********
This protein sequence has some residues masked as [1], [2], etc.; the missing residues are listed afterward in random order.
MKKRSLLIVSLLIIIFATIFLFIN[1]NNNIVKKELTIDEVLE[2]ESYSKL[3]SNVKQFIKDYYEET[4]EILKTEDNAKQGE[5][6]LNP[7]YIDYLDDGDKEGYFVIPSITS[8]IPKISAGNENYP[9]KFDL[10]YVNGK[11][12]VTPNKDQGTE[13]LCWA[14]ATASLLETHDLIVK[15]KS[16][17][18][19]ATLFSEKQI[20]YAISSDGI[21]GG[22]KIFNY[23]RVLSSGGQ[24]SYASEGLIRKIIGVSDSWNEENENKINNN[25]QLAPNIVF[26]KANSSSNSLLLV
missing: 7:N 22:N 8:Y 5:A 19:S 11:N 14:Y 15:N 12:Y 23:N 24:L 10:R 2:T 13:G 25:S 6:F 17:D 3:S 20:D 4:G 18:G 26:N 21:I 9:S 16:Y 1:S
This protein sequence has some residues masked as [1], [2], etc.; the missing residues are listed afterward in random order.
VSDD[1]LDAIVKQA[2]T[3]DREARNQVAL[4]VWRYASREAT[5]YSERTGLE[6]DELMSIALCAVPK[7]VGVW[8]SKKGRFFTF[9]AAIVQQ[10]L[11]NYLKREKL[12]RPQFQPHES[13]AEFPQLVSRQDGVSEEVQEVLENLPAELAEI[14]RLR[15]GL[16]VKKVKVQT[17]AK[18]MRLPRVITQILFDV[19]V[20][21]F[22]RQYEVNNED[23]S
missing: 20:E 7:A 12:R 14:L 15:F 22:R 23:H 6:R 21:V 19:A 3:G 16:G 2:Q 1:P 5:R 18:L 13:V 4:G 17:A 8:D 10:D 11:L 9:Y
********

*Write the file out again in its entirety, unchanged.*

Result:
This protein sequence has some residues masked as [1], [2], etc.; the missing residues are listed afterward in random order.
MKKRSLLIVSLLIIIFATIFLFIN[1]NNNIVKKELTIDEVLE[2]ESYSKL[3]SNVKQFIKDYYEET[4]EILKTEDNAKQGE[5][6]LNP[7]YIDYLDDGDKEGYFVIPSITS[8]IPKISAGNENYP[9]KFDL[10]YVNGK[11][12]VTPNKDQGTE[13]LCWA[14]ATASLLETHDLIVK[15]KS[16][17][18][19]ATLFSEKQI[20]YAISSDGI[21]GG[22]KIFNY[23]RVLSSGGQ[24]SYASEGLIRKIIGVSDSWNEENENKINNN[25]QLAPNIVF[26]KANSSSNSLLLV
missing: 7:N 22:N 8:Y 5:A 19:S 11:N 14:Y 15:N 12:Y 23:N 24:L 10:R 2:T 13:G 25:S 6:F 17:D 3:S 20:D 4:G 18:G 26:N 21:I 9:S 16:Y 1:S
This protein sequence has some residues masked as [1], [2], etc.; the missing residues are listed afterward in random order.
VSDD[1]LDAIVKQA[2]T[3]DREARNQVAL[4]VWRYASREAT[5]YSERTGLE[6]DELMSIALCAVPK[7]VGVW[8]SKKGRFFTF[9]AAIVQQ[10]L[11]NYLKREKL[12]RPQFQPHES[13]AEFPQLVSRQDGVSEEVQEVLENLPAELAEI[14]RLR[15]GL[16]VKKVKVQT[17]AK[18]MRLPRVITQILFDV[19]V[20][21]F[22]RQYEVNNED[23]S
missing: 20:E 7:A 12:R 14:L 15:F 22:R 23:H 6:R 21:V 19:A 3:G 16:G 2:Q 1:P 5:R 18:L 13:V 4:G 17:A 8:D 10:D 11:L 9:Y